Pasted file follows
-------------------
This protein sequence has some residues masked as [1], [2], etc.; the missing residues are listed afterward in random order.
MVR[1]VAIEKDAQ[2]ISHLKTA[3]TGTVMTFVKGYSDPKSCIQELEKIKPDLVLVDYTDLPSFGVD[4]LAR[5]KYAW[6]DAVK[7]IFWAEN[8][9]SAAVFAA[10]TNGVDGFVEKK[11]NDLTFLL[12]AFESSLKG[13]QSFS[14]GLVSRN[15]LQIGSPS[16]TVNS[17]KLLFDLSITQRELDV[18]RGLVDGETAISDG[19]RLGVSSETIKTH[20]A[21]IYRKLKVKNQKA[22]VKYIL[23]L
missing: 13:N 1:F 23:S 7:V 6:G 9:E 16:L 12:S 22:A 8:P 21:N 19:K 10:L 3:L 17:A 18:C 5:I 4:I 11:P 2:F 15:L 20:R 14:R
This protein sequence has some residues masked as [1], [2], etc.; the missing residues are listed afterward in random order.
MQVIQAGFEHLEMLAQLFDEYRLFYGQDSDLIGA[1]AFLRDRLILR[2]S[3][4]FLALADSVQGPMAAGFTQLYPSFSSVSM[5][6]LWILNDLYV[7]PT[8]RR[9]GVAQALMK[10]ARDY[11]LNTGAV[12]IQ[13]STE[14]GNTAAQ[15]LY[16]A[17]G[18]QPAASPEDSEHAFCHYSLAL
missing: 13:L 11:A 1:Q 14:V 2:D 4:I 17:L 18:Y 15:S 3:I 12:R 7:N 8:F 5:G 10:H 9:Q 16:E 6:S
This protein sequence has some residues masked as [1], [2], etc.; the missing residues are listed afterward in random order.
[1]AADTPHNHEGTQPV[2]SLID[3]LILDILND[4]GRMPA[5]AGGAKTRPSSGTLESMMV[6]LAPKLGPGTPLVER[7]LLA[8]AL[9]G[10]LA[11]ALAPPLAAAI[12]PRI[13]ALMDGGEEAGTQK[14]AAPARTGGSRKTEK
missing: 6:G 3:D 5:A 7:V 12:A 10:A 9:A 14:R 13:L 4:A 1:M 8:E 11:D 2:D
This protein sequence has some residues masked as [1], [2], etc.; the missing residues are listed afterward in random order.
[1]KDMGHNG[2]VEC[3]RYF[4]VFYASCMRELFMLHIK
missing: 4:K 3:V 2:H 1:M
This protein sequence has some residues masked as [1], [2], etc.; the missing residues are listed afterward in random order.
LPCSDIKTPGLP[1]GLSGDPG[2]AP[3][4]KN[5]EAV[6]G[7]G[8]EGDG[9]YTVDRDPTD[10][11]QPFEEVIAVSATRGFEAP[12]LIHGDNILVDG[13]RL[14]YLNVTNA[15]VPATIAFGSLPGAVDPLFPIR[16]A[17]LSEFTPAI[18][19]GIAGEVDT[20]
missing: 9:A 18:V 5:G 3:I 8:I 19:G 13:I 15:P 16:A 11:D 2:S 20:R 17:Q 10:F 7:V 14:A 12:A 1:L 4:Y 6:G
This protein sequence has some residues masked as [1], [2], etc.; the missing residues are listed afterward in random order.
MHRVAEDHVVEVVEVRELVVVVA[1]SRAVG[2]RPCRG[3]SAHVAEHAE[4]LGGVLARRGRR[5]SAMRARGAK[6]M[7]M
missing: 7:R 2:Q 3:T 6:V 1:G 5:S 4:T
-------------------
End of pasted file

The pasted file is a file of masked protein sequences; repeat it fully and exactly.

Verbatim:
This protein sequence has some residues masked as [1], [2], etc.; the missing residues are listed afterward in random order.
MVR[1]VAIEKDAQ[2]ISHLKTA[3]TGTVMTFVKGYSDPKSCIQELEKIKPDLVLVDYTDLPSFGVD[4]LAR[5]KYAW[6]DAVK[7]IFWAEN[8][9]SAAVFAA[10]TNGVDGFVEKK[11]NDLTFLL[12]AFESSLKG[13]QSFS[14]GLVSRN[15]LQIGSPS[16]TVNS[17]KLLFDLSITQRELDV[18]RGLVDGETAISDG[19]RLGVSSETIKTH[20]A[21]IYRKLKVKNQKA[22]VKYIL[23]L
missing: 13:N 1:F 23:S 7:V 6:G 9:E 16:L 12:S 22:A 8:P 21:N 19:K 10:L 3:L 17:A 18:C 5:I 4:I 11:P 2:F 15:L 20:R 14:R
This protein sequence has some residues masked as [1], [2], etc.; the missing residues are listed afterward in random order.
MQVIQAGFEHLEMLAQLFDEYRLFYGQDSDLIGA[1]AFLRDRLILR[2]S[3][4]FLALADSVQGPMAAGFTQLYPSFSSVSM[5][6]LWILNDLYV[7]PT[8]RR[9]GVAQALMK[10]ARDY[11]LNTGAV[12]IQ[13]STE[14]GNTAAQ[15]LY[16]A[17]G[18]QPAASPEDSEHAFCHYSLAL
missing: 13:L 11:A 1:Q 14:V 2:D 4:I 17:L 18:Y 15:S 3:I 12:R 7:N 8:F 5:G 10:H 9:Q 16:E 6:S
This protein sequence has some residues masked as [1], [2], etc.; the missing residues are listed afterward in random order.
[1]AADTPHNHEGTQPV[2]SLID[3]LILDILND[4]GRMPA[5]AGGAKTRPSSGTLESMMV[6]LAPKLGPGTPLVER[7]LLA[8]AL[9]G[10]LA[11]ALAPPLAAAI[12]PRI[13]ALMDGGEEAGTQK[14]AAPARTGGSRKTEK
missing: 6:G 3:D 5:A 7:V 12:A 10:A 9:A 14:R 13:L 4:A 1:M 8:E 11:D 2:D
This protein sequence has some residues masked as [1], [2], etc.; the missing residues are listed afterward in random order.
[1]KDMGHNG[2]VEC[3]RYF[4]VFYASCMRELFMLHIK
missing: 4:K 3:V 2:H 1:M
This protein sequence has some residues masked as [1], [2], etc.; the missing residues are listed afterward in random order.
LPCSDIKTPGLP[1]GLSGDPG[2]AP[3][4]KN[5]EAV[6]G[7]G[8]EGDG[9]YTVDRDPTD[10][11]QPFEEVIAVSATRGFEAP[12]LIHGDNILVDG[13]RL[14]YLNVTNA[15]VPATIAFGSLPGAVDPLFPIR[16]A[17]LSEFTPAI[18][19]GIAGEVDT[20]
missing: 9:A 18:V 5:G 3:I 8:I 19:G 13:I 15:P 16:A 11:D 2:S 20:R 17:Q 10:F 7:V 14:A 12:A 1:L 4:Y 6:G
This protein sequence has some residues masked as [1], [2], etc.; the missing residues are listed afterward in random order.
MHRVAEDHVVEVVEVRELVVVVA[1]SRAVG[2]RPCRG[3]SAHVAEHAE[4]LGGVLARRGRR[5]SAMRARGAK[6]M[7]M
missing: 7:R 2:Q 3:T 6:V 1:G 5:S 4:T